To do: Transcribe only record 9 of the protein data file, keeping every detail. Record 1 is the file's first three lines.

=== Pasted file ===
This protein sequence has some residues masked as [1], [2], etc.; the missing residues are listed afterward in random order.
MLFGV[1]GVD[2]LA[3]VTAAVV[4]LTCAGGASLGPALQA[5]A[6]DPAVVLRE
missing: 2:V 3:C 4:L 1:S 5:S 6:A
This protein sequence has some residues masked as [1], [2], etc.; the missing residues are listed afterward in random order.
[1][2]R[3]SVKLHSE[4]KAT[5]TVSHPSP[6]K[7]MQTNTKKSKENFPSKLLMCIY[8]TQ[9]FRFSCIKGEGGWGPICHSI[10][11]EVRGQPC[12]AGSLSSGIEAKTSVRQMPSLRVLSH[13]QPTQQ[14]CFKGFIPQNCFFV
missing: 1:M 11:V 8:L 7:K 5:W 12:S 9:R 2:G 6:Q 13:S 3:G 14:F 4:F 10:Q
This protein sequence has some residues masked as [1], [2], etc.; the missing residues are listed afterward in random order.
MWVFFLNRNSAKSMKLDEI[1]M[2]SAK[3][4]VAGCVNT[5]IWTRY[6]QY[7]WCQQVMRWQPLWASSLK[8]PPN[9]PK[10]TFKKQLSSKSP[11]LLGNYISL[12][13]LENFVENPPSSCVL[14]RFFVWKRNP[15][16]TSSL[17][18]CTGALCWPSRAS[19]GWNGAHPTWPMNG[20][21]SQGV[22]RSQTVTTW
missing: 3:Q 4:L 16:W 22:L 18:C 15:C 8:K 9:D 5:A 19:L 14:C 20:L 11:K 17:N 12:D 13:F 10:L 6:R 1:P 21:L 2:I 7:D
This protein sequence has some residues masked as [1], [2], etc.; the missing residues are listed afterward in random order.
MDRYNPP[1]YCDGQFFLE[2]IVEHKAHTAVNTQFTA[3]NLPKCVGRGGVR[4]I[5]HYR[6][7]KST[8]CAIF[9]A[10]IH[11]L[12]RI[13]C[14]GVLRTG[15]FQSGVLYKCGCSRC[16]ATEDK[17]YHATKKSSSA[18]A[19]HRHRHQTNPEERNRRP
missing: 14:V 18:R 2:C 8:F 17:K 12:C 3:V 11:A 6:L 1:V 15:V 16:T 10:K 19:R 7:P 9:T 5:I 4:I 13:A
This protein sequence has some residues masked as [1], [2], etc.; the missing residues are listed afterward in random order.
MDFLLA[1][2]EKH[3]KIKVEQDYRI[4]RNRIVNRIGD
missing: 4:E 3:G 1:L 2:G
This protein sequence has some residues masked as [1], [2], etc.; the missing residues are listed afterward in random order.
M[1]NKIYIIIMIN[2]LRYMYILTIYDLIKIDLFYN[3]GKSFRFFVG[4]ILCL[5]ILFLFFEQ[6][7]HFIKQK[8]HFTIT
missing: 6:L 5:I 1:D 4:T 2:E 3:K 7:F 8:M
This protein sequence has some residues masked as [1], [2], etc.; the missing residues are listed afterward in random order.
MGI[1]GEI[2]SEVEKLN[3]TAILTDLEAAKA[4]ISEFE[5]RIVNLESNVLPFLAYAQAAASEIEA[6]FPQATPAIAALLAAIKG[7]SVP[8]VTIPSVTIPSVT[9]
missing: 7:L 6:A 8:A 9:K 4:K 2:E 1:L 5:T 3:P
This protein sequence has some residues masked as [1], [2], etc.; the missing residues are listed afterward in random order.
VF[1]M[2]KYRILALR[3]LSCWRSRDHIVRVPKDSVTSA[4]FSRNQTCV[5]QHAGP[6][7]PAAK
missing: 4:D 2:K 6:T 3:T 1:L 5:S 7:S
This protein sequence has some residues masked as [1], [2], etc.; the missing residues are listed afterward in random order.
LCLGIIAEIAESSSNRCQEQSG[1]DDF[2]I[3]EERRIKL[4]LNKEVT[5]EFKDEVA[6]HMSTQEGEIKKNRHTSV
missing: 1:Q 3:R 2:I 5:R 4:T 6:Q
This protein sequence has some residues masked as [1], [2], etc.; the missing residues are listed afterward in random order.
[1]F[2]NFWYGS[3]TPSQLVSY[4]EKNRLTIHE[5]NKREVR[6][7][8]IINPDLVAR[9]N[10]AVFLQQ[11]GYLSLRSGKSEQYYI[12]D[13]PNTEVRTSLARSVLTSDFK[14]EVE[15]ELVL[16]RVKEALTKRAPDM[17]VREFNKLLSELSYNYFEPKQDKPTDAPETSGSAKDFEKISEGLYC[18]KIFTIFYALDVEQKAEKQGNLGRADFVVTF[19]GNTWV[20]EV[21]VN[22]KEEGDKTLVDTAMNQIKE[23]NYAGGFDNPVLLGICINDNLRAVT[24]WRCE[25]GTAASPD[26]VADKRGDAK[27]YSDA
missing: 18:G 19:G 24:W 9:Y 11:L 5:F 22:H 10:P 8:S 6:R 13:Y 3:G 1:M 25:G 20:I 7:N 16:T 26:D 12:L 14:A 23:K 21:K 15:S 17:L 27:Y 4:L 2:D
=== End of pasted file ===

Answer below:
This protein sequence has some residues masked as [1], [2], etc.; the missing residues are listed afterward in random order.
LCLGIIAEIAESSSNRCQEQSG[1]DDF[2]I[3]EERRIKL[4]LNKEVT[5]EFKDEVA[6]HMSTQEGEIKKNRHTSV
missing: 1:Q 3:R 2:I 5:R 4:T 6:Q